Sabata-mpho Mokae is a journalist and a writer based in Kimberley, Northern Cape. He works as a sub-editor and feature writer for the Kimberley based publication, Diamond Fields Advertiser. Sabata-mpho is the author of The Story of Sol Plaatje, a biography of the renowned South African linguist, politician, translator and writer, Sol Plaatje. His Setswana novel, Ga ke modisa, won the 2013 Mnet Literary Award in the Film category and African Languages category (Setswana).
Did you always wanted to become a writer?
From an early age I liked reading. I grew up in a village in Taung, North West. There are not many things that young people can do to while away time. My biggest occupation after school was reading my mother’s high school novels.
How did you get interested in writing?
I only thought I could write after reading Chinua Achebe’s No Longer at Ease. The way he had written the story made me want to write too. I started writing short stories after paying attention in languages classes, mainly Setswana and English. I became more interested in how authors put forward their stories, how they created characters and how their characters got themselves in and out of tight corners.
What are some of the challenges you faced to get your book published?
Fortunately when I wanted to get my first book published, which was a Sol Plaatje biography, I was already known as some sort of an authority on the subject (Sol Plaatje) and it was fairly easy for the publishers to take the decision to publish the book.
How much of your work reflect your life?
I think we all write from a certain vantage point. We all have backgrounds that influence how we tell stories. I also think that the only people whose life, in smaller or larger degrees, does not invade in their creative writing are those who don’t write. In my Setswana novel Ga ke modisa (I’m not my brother’s keeper), I tell the story that many South Africans are familiar with – the story of corruption at local government level. One of the main characters is a journalist and I am a journalist too. The character is not a reflection of me, but I thought of myself and other journalists when I created him. But I think I do very well when I create characters whose values I disagree with. I think someone once said ‘we write good novels when we write about the people we hate and we write good biographies when we write about the people we like’. I think it is true.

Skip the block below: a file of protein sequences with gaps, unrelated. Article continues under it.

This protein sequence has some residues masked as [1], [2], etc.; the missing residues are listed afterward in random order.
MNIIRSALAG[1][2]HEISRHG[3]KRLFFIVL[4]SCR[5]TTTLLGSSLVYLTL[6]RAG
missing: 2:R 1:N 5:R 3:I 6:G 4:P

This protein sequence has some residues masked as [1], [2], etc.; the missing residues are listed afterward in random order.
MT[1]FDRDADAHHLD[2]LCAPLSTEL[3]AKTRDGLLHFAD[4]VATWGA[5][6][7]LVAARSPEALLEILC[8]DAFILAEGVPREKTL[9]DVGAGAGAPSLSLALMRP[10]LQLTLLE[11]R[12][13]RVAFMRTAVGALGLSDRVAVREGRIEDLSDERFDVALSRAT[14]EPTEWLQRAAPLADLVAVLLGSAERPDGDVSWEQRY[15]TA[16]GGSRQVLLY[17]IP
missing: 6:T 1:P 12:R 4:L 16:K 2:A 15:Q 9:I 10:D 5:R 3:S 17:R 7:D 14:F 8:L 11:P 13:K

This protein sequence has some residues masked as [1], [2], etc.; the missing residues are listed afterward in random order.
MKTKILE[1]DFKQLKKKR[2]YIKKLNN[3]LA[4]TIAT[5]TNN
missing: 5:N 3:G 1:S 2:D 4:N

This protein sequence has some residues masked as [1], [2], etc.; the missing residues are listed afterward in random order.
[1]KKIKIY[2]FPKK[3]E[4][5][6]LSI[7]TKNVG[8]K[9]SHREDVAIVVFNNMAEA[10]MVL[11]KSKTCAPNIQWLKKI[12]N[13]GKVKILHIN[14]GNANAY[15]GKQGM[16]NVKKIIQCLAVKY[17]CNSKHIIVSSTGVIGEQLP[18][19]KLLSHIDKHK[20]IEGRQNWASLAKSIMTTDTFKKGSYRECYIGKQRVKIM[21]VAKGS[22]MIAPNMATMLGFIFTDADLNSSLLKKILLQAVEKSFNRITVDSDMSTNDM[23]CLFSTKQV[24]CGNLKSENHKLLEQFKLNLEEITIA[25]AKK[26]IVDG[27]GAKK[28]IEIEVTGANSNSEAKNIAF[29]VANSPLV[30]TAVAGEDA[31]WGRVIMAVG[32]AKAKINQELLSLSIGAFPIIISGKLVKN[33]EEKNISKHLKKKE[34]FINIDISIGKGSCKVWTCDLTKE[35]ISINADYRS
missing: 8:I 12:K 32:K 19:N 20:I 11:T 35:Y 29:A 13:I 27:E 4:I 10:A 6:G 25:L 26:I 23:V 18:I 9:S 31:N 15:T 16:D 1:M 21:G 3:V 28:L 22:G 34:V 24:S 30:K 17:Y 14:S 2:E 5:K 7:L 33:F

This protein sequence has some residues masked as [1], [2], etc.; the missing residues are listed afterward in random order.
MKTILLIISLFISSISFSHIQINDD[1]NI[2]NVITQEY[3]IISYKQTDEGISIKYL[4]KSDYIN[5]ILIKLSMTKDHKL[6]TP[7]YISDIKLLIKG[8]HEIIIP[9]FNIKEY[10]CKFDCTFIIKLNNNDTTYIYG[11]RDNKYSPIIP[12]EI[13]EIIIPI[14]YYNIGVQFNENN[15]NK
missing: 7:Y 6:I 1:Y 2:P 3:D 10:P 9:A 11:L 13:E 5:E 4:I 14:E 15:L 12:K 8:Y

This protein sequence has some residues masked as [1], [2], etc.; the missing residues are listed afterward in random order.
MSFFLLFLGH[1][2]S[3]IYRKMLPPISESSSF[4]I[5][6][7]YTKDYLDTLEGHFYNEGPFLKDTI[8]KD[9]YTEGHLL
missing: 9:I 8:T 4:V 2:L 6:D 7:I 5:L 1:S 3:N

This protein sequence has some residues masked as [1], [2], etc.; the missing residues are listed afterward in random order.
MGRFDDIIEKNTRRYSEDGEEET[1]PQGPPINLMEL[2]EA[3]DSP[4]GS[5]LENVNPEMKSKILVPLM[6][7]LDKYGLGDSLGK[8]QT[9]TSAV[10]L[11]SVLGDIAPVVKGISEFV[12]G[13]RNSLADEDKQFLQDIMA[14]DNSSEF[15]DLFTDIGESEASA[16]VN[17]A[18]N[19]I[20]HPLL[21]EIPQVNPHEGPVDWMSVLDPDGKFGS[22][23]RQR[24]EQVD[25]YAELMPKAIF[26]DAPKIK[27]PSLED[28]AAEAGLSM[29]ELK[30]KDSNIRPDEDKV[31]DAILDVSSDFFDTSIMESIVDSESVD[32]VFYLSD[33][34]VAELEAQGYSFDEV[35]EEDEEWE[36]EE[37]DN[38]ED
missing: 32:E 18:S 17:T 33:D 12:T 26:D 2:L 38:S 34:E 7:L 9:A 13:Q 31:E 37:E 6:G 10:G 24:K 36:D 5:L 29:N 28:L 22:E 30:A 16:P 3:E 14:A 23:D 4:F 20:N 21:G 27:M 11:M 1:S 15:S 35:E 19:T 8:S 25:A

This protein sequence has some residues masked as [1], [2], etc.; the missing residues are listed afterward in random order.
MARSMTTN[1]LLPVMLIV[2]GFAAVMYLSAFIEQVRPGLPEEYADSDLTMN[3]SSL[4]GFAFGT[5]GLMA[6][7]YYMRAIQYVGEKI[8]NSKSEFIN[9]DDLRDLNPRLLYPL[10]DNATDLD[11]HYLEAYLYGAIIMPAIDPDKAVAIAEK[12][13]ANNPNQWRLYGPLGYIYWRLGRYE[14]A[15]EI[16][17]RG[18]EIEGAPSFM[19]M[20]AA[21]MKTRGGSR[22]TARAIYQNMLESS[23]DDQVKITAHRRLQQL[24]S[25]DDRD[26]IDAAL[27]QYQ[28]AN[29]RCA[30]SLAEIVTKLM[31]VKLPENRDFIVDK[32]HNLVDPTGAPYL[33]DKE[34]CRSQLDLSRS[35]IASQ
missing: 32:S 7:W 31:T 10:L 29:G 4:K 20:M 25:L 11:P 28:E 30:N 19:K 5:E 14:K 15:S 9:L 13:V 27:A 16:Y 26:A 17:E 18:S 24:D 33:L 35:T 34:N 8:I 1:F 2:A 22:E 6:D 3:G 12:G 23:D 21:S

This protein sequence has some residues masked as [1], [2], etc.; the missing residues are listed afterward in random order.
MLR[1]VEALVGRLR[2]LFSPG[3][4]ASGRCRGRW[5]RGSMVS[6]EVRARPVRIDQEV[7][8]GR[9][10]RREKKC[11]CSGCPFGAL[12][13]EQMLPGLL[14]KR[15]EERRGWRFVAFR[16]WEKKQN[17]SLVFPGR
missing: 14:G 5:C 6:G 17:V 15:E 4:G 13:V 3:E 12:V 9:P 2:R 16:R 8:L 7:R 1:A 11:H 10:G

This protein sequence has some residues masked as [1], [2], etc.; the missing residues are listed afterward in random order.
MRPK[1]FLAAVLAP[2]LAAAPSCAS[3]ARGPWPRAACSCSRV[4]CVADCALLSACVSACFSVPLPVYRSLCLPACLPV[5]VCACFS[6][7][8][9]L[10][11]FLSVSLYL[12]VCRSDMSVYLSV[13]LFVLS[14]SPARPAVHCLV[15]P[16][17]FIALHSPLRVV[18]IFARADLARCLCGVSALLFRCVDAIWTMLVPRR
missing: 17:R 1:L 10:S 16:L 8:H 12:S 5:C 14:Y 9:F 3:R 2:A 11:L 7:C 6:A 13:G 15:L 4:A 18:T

What advice would you give aspiring writers?
Good writers are first and foremost relentless readers. One has to read most, if not all the time. Writing also requires discipline. You have to write as often as you can in order to get better at what you are doing.
What’s the best thing about being a writer?
You get a lot of respect. I think writers are most possibly a group of people who will never have millions but still have millionaires admiring them.
What are you working on now?
I am finishing my first English novel, which is actually my thesis for the MA in Creative Writing that I am doing with Rhodes University.
If you were to write a book about your life what would the title be?
I’d rather let this one pass because I’ll never write a book about myself. Never.